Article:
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Children of the Holocaust Animation Ruth Greenaway and Miriam Harris


The following interviews, podcasts and animation are about stories of people who were children or teenagers during the Nazi uprising of the 1930’s. These stories have been sourced from oral history interviews recorded by the New Zealand Jewish Oral History Group. The group has interviewed 98 Holocaust survivors who came to live in New Zealand since the 1990’s. Only some of these people are still alive today.

For those of us who worked on this particular project – we have been moved by the stories told from a child’s perspective.  We think that such a project is quite unique in the historic narrative about the Holocaust.  This collection of stories looks at what was the experience of a child (and in one case a toddler), in Europe during the Second World War.  Themes that have come forth from these narratives are of lost childhood; a safe and secure life interrupted by fear, horror and the unknown.  The interviewees recalled the ‘adult talk’. They remembered being told what to do and remembered their parents making plans to keep them safe.  The feelings of these children at the time was a mixture of fear of the unknown, anxiety at leaving their parents, leaving their homes and leaving the familiar; mixed with an element of excitement and adventure. 

These are stories of children who grew up fast, who were courageous, who had to adapt to a rapidly changing world, and who ultimately endured loss and separation.  As adults looking back on their childhood memories and now with the advantage of more knowledge, and hindsight they can reflect on the fears of their parents and of courage of their parents.  As adults they have sought to put together the pieces of their own jigsaw – to seek answers to their own questions about what happened to their parents, friends, and relatives.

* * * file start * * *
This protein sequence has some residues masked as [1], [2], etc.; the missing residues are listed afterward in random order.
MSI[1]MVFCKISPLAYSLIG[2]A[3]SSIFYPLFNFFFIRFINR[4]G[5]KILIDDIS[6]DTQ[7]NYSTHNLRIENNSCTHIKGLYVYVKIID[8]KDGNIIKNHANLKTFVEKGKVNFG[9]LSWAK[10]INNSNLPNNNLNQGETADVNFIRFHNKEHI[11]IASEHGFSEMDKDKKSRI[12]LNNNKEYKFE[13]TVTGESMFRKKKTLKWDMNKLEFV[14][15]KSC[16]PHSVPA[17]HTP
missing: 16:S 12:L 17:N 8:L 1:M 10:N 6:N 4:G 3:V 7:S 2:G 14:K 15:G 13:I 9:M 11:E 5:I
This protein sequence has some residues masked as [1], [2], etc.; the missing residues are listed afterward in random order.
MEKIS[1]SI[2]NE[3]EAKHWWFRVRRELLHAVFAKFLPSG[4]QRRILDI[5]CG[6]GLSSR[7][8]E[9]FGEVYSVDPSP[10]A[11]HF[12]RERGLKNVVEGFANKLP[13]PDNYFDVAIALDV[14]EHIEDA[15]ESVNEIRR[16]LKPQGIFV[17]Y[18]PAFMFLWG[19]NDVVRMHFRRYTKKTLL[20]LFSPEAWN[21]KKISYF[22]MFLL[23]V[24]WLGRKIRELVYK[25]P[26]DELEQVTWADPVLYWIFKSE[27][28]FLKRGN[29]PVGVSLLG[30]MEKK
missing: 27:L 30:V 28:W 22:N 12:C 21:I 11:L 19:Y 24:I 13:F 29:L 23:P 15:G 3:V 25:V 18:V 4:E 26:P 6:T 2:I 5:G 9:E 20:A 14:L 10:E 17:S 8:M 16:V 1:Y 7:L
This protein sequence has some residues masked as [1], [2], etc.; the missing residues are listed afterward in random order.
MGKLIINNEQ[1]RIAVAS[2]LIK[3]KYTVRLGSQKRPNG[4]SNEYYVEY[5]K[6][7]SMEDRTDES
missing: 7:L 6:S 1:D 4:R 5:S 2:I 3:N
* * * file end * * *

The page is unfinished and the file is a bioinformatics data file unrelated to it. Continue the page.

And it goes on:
All the people interviewed found their way to New Zealand- arriving at different times, either during the war, just after or within a few years after.  Some had contacts here already, others did not.

There are many images in these narratives that allow us (the appreciative audience) to imagine for ourselves what it might have been like.  In this animation piece we have tried to bring to life the safe environment of the children’s early life with family in Europe, their memories of places, sights, sounds that were important to each child.  

Then we’ve shifted into the increasing turmoil they faced, looking to their parents for guidance, seeing terrible things happen in their communities, hearing stories and terrible language from people they knew in their neighbourhoods or the other children they went to school with.  The turmoil increased and with it the beauty of their familiar world became strange, damaged, and ugly. 

The security of their childhood was replaced with a dreaded fear of the unknown; the foreign.  Nothing made sense, life was to be endured.  Their own sense of self and identity was uncertain, pain was tolerated, and loss was inevitable.  And yet there was solidarity between the Jewish children that could not be broken.  These were shared experiences.  They have given some comfort and reassurance in adult years - that it is okay to share their stories.

From an animation perspective, it was important that the verbal narratives of the survivors were foregrounded, and that the images and movement within the animation did not overwhelm the survivors’ personal recounting of their experiences. A contemplative pace has been adopted, so that a viewer/listener is hopefully transported into the past through the layers of images, movement, sound, and verbal recollection. The multi-media nature of the animation intentionally evokes diaries, photo albums, the aesthetics of Berlin life in the 1930s, and the different pre-war worlds inhabited by the six voices whose memories movingly constitute the soundscape, together with the upheaval that was experienced by the survivors as their worlds fell apart. 

Image Header (above:) 'Grandparents' illustration by Miriam Harris © JoM

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